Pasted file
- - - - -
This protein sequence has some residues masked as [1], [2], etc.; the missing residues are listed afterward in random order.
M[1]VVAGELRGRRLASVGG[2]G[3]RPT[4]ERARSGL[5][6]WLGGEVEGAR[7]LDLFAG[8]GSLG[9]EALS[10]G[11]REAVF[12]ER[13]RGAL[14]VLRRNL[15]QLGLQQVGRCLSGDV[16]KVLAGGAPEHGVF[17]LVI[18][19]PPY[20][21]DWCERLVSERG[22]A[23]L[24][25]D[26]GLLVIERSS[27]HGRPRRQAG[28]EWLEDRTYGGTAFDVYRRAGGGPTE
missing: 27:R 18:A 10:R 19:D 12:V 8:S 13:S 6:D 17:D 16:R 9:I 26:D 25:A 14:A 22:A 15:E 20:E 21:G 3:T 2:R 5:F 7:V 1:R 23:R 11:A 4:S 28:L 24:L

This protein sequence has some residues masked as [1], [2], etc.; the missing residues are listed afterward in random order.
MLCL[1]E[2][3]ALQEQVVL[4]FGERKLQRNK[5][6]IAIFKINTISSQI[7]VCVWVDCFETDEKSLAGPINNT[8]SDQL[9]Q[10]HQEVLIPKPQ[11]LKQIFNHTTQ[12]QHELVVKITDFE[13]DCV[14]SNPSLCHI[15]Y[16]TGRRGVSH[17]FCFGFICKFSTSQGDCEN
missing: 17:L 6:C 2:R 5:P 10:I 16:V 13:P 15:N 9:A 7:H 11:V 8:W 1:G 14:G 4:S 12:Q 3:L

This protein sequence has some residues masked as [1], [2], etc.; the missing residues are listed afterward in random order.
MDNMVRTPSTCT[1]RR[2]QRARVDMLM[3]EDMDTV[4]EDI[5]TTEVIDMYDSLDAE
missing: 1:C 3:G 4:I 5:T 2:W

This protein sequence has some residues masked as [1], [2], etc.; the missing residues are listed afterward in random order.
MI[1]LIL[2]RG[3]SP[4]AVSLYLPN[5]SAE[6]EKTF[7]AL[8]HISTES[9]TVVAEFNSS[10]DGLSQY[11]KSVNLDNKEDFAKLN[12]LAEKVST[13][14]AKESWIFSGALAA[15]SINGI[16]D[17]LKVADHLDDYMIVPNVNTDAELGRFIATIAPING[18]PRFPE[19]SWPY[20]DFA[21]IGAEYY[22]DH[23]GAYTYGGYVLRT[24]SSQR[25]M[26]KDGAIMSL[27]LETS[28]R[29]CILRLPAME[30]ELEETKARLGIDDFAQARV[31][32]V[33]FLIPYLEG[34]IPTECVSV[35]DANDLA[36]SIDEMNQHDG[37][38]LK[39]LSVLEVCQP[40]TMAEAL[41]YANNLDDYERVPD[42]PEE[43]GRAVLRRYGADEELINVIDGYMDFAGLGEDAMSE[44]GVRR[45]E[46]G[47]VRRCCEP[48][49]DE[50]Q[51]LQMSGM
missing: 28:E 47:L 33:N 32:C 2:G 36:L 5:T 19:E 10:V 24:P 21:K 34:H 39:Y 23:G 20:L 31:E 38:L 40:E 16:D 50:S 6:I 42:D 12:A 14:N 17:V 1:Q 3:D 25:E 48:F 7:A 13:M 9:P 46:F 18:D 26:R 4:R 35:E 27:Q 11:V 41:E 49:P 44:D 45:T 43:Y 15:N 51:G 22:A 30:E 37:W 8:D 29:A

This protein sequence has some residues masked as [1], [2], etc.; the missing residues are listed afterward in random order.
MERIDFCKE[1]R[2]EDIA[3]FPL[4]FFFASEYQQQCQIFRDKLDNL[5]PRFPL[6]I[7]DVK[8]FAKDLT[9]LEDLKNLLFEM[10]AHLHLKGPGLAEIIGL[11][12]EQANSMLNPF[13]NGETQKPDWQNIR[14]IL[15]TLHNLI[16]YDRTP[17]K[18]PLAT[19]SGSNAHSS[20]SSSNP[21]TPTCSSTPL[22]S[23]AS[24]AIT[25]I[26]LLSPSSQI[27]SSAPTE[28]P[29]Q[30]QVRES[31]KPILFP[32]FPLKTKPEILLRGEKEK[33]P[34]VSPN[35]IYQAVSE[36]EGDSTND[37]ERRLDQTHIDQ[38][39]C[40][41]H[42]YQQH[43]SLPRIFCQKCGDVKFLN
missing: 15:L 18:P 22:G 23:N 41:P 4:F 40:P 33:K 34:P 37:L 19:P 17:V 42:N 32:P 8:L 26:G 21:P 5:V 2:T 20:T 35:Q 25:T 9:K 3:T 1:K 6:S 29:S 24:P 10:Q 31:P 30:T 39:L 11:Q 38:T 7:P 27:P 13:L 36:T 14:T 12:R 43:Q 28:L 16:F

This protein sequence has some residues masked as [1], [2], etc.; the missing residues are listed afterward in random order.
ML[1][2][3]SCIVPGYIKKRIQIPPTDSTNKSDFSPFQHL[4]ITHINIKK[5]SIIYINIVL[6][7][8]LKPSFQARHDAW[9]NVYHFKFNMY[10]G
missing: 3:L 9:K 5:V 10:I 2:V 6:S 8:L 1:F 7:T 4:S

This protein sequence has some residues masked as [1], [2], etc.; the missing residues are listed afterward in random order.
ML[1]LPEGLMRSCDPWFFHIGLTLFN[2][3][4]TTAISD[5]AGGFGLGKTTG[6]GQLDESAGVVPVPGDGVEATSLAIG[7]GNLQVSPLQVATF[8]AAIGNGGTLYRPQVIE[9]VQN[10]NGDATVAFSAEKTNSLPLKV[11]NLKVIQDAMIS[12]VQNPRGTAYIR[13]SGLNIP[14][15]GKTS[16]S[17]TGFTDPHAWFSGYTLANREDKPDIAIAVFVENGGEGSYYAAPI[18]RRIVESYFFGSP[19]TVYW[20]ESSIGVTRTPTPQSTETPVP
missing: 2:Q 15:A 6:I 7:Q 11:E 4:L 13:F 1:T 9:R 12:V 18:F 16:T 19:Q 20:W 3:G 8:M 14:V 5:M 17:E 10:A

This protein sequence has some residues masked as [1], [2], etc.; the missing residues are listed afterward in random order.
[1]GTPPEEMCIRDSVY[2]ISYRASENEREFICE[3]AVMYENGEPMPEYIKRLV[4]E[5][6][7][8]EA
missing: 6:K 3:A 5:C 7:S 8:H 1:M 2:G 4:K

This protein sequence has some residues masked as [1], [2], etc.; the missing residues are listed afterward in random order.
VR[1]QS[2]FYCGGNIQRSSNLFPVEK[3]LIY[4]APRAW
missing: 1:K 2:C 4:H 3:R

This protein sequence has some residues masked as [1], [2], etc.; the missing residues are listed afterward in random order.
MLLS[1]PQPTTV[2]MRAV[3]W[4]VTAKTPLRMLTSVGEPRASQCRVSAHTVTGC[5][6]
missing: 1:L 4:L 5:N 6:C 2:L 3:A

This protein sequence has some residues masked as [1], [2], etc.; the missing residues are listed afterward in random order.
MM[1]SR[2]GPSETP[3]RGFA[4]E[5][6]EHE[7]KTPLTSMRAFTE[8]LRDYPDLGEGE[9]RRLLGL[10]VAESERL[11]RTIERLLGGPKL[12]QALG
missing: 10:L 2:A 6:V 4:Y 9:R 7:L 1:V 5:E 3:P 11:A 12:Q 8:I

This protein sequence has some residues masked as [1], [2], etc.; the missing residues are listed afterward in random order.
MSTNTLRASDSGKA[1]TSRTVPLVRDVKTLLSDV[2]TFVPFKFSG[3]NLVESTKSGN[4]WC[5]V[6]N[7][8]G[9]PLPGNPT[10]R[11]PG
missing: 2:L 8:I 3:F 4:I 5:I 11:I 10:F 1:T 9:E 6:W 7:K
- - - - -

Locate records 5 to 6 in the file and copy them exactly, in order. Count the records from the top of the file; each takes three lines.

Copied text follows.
This protein sequence has some residues masked as [1], [2], etc.; the missing residues are listed afterward in random order.
MERIDFCKE[1]R[2]EDIA[3]FPL[4]FFFASEYQQQCQIFRDKLDNL[5]PRFPL[6]I[7]DVK[8]FAKDLT[9]LEDLKNLLFEM[10]AHLHLKGPGLAEIIGL[11][12]EQANSMLNPF[13]NGETQKPDWQNIR[14]IL[15]TLHNLI[16]YDRTP[17]K[18]PLAT[19]SGSNAHSS[20]SSSNP[21]TPTCSSTPL[22]S[23]AS[24]AIT[25]I[26]LLSPSSQI[27]SSAPTE[28]P[29]Q[30]QVRES[31]KPILFP[32]FPLKTKPEILLRGEKEK[33]P[34]VSPN[35]IYQAVSE[36]EGDSTND[37]ERRLDQTHIDQ[38][39]C[40][41]H[42]YQQH[43]SLPRIFCQKCGDVKFLN
missing: 15:L 18:P 22:G 23:N 41:P 4:F 40:P 33:K 34:P 37:L 19:P 17:V 42:N 32:P 8:L 26:G 21:P 5:V 2:T 20:T 35:Q 25:T 9:K 3:T 1:K 6:S 29:S 24:P 10:Q 31:P 30:T 39:L 11:Q 38:T 7:P 27:P 13:L 36:T 14:T 12:R 43:Q 28:L 16:F

This protein sequence has some residues masked as [1], [2], etc.; the missing residues are listed afterward in random order.
ML[1][2][3]SCIVPGYIKKRIQIPPTDSTNKSDFSPFQHL[4]ITHINIKK[5]SIIYINIVL[6][7][8]LKPSFQARHDAW[9]NVYHFKFNMY[10]G
missing: 3:L 9:K 5:V 10:I 2:V 6:S 8:L 1:F 7:T 4:S